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People | Nuvamsa elected to Arizona Community Foundation Board of Directors


Monica Nuvamsa

The Arizona Community Foundation’s Board of Directors recently elected Monica Nuvamsa, Mitch Menchaca, and Anthony Sharett to the board. The three new board members were elected during the board’s annual March meeting.

Board members serve three-year terms, renewable up to two times.

Robbin Coulon, chairman of the board, said, “These three individuals bring a significant amount of experience in all facets of business and philanthropy, including government, banking, and the nonprofit and arts sectors.”

Nuvamsa, Hopi, is the executive director of the Hopi Foundation. She is Oomaw’wungwa Water Cloud Clan from the Village of Shungopavi.

She served as an intergovernmental affairs liaison for the Hopi Tribe in her career. She later became program manager for the Morris K Udall Foundation’s Native American Congressional Internship Program in Washington, DC.

She transitioned to the nonprofit sector in 2006. Her tenure with the Hopi Foundation has included serving as general manager of KUYI Hopi Radio and associate director for the Hopi Foundation’s nonprofit programs.

Nuvamsa has served on several local, regional, and national nonprofit boards, including the Native American Agriculture Fund, Native Americans in Philanthropy, Arizona Grantmakers Forum, Native Public Media, and the Hopi Education Endowment Fund.

She currently serves on First Nation’s Development Institute boards and the Arizona Alliance for Nonprofits.

She earned her undergraduate degree and a certificate in graduate research studies from the University of Arizona and a certificate in nonprofit leadership from the Arizona State University Lodestar Center for Philanthropy and Nonprofit Innovation.

Menchaca was appointed executive director of the City of Phoenix Office of Arts and Culture in 2018. Sharett is president of Meta Financial Group and Meta Bank.

Local Diné campaigns for AZ Republicans

Mike Woestehoff

GANADO – Mike Woestehoff, 39, is Navajo (Kiyaa’áanii nishłį́, Áshįįhí dashicheii) born in Tuba City and grew up in Ganado, Arizona.

He is one of the campaign volunteers for the Kari Lake for Arizona Governor campaign. He also volunteers with the Blake Masters for U.S. Senate campaign and the Eli Crane for U.S. Congress (District 2) campaign.

“My father was the marching band director of Ganado High School before he retired as vice-principal of Wingate High School in New Mexico,” he said. “My mother was a special ed teacher.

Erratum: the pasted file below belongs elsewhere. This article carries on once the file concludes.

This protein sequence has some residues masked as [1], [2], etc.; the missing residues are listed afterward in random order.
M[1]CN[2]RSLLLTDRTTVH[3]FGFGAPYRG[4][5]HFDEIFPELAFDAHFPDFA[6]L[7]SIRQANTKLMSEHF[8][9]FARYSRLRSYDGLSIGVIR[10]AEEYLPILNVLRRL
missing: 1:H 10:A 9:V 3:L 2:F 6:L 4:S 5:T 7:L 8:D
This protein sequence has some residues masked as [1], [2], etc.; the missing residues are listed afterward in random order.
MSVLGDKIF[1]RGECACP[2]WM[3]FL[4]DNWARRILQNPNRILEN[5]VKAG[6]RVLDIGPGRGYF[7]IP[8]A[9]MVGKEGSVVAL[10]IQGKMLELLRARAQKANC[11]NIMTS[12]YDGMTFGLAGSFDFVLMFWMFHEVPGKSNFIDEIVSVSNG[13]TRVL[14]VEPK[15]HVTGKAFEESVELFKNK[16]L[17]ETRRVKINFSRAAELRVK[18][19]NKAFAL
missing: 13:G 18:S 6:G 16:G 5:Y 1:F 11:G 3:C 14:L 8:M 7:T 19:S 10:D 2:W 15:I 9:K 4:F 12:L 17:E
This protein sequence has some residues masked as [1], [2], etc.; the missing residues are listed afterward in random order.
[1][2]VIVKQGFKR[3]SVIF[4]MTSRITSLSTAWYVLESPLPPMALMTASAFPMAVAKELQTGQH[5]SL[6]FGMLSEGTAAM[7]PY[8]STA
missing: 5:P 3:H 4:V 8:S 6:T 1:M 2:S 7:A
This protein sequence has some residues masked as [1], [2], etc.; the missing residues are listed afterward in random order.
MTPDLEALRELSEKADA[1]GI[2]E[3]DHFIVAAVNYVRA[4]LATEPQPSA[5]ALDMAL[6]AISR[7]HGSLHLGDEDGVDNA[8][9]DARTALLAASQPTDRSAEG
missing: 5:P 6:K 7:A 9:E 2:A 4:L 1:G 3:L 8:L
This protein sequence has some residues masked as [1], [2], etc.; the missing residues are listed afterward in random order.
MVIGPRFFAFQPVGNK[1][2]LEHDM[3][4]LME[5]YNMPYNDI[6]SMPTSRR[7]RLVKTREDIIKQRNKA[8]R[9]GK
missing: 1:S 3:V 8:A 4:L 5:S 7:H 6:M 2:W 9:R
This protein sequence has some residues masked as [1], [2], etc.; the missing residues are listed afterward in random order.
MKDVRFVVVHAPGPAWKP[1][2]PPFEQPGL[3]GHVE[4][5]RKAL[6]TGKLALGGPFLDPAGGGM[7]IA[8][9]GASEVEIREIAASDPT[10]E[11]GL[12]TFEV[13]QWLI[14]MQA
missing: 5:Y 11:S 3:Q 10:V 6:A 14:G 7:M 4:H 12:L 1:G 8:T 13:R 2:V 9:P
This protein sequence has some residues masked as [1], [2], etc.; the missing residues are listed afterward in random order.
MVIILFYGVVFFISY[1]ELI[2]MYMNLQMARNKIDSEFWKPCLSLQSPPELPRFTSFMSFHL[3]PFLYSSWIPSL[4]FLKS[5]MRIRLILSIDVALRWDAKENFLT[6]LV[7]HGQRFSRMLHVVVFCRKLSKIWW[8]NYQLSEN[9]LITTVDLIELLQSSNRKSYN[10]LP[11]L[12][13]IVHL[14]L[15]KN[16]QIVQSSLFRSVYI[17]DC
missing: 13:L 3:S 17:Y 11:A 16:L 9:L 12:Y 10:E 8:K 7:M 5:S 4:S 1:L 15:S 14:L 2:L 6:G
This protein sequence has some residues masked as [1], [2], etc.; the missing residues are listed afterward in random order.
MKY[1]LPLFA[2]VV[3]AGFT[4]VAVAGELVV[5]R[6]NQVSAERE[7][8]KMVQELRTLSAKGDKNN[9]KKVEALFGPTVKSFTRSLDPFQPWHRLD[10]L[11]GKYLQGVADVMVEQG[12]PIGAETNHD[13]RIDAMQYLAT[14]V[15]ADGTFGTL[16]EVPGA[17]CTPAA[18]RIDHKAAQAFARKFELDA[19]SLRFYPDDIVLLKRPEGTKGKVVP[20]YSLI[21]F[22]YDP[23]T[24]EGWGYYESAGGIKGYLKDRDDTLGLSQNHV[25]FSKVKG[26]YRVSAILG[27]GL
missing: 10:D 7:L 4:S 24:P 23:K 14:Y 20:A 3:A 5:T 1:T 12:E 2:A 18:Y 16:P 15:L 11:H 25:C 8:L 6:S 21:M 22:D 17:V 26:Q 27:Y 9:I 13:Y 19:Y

“My cheii (maternal grandfather) was a code talker,” he said. “My aunts and uncles worked at Peabody Western Coal Company until they retired.”

Woestehoff went to school in Ganado and in St. Michaels. He earned a degree from Northern Arizona University while waiting tables, and he has a master’s from Georgetown University.

He moved to Washington, D.C., 16 years ago to be a communications professional for Native American nonprofits.

“Since June 2021, I have made many attempts to meet online or in-person with our tribal Council members and have sent numerous emails inviting them to speak with us so that we can hear firsthand the issues facing tribal nations and the Navajo Nation Council,” he said.

His candidates want to listen and respect tribal sovereignty, he said. Still, unfortunately, as of the last week of March 2022, he had not heard any responses from any Navajo Nation officials.

“We have had successful meetings with the Ak-Chin, White Mountain Apache, and the Inter-Tribal Council of Arizona” he said, “and I thank them for sharing their concerns and long-standing challenges.

“I have repeatedly heard that Republicans don’t want to hear from Indian Country, but that is not the case as we have made many attempts starting in June 2021,” he said. “Republicans understand sovereignty, local leadership, and family first values.”

He concludes, “We know that leading Arizona doesn’t just end in Maricopa County but extends to all rural counties, especially our tribal nations.”

Warren confirmed to AmeriCorps Board of Directors

WASHINGTON – Alvin Harlyn Warren, Santa Clara Pueblo, was confirmed March 25 to serve as a member of the board of directors of the Corporation for National and Community Service, the federal agency more commonly known as AmeriCorps.

Warren is the ninth Native American confirmed by the U.S. Senate under the Biden administration and will play a key role in setting policies and direction for the agency to carry out its mission of national service.

Warren currently serves as vice president of Career Pathways and Advocacy for the Los Alamos National Labs Foundation in Española, New Mexico.

The AmeriCorps State and National program awards grants to states and organizations to engage individuals in paid service to address local, regional, and national challenges.

Last year, AmeriCorps invested nearly $10 million in New Mexico and employed 6,700 corps members at 400 service sites, including schools, health clinics, veterans’ facilities, youth centers, food banks, and homeless shelters.

New Mexico corps members earned $33.5 million in Segal AmeriCorps Education Awards to help pay for their post-secondary education in 2021.

Sen. Ben Ray Luján, D-N.M., said, “Mr. Warren is now the second Native American to be confirmed in the board’s history. I look forward to working with Mr. Warren to ensure the board and agency are operating at peak efficiency and fulfilling their critical mission of national service.”

Lynn Trujillo, Cabinet Secretary for New Mexico’s Indian Affairs Department, said, “Alvin has dedicated his life and career to being of service to others. He will be a voice and advocate for Indigenous people and communities. I’m proud to call Alvin a friend and colleague, and I look forward to our work together.”


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